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Transportation

Southern New Jersey is easily accessible by road or air to more than 25 percent of the population of the United States, an amazing statistic when you stop to think about it!

The Garden State Parkway and Routes 9 and 47 link the county with points north and west, while the Cape May Lewes Ferry provides great service across Delaware Bay, connecting the state with points south.

Atlantic City International Airport (ACY) is a viable alternative to metropolitan airports in Philadelphia or Newark and is easily reached from anywhere in Cape May County by the Garden State Parkway and Atlantic City Expressway. Better parking, baggage handling and other improvements have made it convenient to fly in and out of ACY on Spirit Airlines or Comair, the Delta Connection Carrier, with daily service to cities across the country.

Three airports are located in the county in Ocean City, Woodbine and Rio Grande. The 700-acre Woodbine Municipal Airport, in the northwest corner of the county, is operated by the Woodbine Port Authority and is open to the public. The Cape May Airport, a 1000-acre general aviation airport in Rio Grande, has two runways, six taxiways and three aircraft parking ramps. The facility is operated by the Delaware River and Bay Authority, and traffic includes corporate aviation, recreational fliers, charter operators and small aircraft owners. The Ocean City Municipal Airport is located at 25th Street and Bay Avenue and hosts pilot supplies, a gift shop and restaurant. The Atlantic City airport is operated by South Jersey Transportation Authority, which also has oversight of the Atlantic City Expressway.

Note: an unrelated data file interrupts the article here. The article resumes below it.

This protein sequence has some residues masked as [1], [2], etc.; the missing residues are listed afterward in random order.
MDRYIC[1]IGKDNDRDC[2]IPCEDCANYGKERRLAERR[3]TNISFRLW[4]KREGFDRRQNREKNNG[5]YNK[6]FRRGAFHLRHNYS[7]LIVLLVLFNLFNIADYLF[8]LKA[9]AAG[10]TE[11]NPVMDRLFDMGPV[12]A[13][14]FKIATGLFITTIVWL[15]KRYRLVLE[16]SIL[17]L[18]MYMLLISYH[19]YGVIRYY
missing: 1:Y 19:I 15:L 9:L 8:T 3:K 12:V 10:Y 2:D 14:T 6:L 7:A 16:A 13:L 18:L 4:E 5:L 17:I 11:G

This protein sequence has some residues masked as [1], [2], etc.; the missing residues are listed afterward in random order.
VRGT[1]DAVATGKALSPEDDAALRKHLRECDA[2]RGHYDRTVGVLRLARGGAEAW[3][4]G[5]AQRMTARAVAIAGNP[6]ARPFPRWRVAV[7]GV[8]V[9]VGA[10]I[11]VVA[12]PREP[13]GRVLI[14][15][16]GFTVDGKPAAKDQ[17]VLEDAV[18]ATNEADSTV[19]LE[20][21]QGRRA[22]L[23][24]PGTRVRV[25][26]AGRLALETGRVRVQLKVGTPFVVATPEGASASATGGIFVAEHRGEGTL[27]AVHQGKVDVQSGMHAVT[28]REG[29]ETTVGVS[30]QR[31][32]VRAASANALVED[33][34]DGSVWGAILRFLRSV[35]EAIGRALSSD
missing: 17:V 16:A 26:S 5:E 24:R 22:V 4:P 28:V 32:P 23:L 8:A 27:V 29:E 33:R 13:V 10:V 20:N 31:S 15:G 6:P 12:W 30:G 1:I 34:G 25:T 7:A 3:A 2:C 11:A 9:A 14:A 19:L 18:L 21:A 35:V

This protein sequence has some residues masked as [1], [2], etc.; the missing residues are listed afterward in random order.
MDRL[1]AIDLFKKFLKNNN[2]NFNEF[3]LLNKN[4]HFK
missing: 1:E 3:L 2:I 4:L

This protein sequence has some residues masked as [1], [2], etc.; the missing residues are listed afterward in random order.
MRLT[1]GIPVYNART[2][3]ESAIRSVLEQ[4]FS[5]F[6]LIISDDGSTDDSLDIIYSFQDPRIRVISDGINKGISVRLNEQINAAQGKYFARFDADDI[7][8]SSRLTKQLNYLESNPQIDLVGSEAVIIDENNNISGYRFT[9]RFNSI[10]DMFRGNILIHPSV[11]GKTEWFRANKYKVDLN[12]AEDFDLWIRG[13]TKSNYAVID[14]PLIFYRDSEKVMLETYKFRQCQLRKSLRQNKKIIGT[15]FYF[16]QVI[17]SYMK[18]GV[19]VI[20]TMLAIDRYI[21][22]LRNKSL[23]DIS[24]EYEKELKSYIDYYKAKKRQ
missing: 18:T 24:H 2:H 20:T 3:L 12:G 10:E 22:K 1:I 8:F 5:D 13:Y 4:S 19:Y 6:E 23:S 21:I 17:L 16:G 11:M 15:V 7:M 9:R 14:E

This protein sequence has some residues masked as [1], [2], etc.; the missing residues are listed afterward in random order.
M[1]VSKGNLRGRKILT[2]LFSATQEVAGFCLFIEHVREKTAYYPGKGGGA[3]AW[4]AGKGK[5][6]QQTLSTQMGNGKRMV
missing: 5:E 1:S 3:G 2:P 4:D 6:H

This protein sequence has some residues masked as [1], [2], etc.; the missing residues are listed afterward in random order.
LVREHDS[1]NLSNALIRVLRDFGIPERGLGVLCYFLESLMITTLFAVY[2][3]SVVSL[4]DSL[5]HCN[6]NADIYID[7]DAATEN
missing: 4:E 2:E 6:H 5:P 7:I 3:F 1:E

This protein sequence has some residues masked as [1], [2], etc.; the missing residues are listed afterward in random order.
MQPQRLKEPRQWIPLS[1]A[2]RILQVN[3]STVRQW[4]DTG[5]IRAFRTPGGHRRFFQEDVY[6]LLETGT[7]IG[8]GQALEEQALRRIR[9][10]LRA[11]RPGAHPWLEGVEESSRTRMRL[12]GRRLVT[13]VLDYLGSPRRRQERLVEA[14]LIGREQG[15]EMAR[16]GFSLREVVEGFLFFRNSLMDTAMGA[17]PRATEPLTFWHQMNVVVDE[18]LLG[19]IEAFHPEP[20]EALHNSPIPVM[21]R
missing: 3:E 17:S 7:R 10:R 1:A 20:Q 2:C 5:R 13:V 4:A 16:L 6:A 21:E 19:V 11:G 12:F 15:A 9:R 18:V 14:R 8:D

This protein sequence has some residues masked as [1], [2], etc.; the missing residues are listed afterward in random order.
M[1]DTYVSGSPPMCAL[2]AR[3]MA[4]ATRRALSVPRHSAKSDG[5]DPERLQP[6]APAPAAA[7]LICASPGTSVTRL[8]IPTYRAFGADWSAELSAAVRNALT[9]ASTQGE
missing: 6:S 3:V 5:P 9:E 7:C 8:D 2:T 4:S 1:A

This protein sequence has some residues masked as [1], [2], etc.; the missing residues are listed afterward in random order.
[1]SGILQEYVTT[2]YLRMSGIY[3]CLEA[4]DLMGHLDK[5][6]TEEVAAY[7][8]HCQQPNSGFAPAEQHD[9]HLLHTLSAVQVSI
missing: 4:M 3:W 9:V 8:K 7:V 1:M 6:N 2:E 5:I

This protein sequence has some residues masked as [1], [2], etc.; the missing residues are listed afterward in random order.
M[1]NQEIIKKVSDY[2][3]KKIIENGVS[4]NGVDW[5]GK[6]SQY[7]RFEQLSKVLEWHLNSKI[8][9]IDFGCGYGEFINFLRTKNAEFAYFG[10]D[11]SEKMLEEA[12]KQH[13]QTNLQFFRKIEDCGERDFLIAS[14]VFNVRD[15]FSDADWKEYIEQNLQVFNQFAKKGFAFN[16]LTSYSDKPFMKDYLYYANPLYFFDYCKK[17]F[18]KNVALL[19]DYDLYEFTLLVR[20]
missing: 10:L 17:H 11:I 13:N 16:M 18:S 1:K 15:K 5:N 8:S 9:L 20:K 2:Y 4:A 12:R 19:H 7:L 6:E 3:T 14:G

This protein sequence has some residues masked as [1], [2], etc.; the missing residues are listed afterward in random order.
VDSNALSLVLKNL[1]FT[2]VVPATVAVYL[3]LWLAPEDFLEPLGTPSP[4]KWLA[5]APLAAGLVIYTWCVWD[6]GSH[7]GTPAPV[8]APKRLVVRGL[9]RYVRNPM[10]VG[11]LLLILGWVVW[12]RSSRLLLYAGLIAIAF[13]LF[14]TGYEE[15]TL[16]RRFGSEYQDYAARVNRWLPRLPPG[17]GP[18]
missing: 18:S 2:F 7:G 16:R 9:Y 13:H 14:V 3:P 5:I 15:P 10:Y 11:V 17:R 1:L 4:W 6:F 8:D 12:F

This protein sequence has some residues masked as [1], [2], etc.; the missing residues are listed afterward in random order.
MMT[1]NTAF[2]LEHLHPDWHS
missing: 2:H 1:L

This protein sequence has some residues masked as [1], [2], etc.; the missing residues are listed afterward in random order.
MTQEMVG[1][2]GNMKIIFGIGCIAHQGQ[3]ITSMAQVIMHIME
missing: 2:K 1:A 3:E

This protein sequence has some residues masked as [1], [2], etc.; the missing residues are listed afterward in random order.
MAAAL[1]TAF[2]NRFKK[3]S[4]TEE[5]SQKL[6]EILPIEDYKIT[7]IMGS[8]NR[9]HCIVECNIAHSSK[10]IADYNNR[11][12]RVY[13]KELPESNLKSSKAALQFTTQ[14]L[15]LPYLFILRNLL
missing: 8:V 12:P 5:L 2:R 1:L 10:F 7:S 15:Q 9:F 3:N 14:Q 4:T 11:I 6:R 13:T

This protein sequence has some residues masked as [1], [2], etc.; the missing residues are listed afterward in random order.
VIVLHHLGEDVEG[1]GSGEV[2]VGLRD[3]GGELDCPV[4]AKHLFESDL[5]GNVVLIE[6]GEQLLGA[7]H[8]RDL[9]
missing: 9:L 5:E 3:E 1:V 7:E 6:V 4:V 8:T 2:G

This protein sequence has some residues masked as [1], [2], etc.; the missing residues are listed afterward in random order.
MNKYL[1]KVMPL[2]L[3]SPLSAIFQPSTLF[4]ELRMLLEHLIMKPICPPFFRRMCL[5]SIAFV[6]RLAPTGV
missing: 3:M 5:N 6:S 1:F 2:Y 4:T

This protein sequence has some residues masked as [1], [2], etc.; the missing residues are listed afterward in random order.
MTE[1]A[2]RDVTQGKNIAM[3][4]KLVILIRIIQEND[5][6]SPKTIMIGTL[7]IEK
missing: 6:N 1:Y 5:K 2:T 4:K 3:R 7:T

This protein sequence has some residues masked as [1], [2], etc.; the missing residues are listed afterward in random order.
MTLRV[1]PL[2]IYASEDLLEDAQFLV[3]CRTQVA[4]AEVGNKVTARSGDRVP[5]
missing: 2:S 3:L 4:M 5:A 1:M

The Expressway runs through South Jersey between Philadelphia and Atlantic City and connects with the Garden State Parkway, the north-south highway that runs the length of New Jersey from Montvale at Exit 172 to Cape May at Exit 0.

The Parkway parallels the coastal communities in Southern New Jersey and is the primary route visitors headed to those community resorts use, although Route 9 through much of Cape May County is an alternative lined with historic homes, antique shops, farm stands and great scenery.

Route 47 into and out of the county links with Route 55, a two-lane divided highway that is toll free and often a popular choice for people headed to and from the Philadelphia area.

For anyone using the Cape May Lewes Ferry from points south to reach New Jersey, “getting there” really is half the fun. A 70-minute ferry ride across 17 miles of Delaware Bay links Cape May County with the Delaware side of the bay. From the ferry terminal in North Cape May it’s just a short ride to Cape May, the Wildwoods, Stone Harbor, Avalon, Sea Isle City, Ocean City and Atlantic City. The ferry operates throughout the year, with daily round-trip departures from Lewes, DE and Cape May.

Within Cape May County, a series of bridges link the barrier islands. For a scenic tour of the coastal areas of the county, just follow “Flight of the Gull” signs from town to town.

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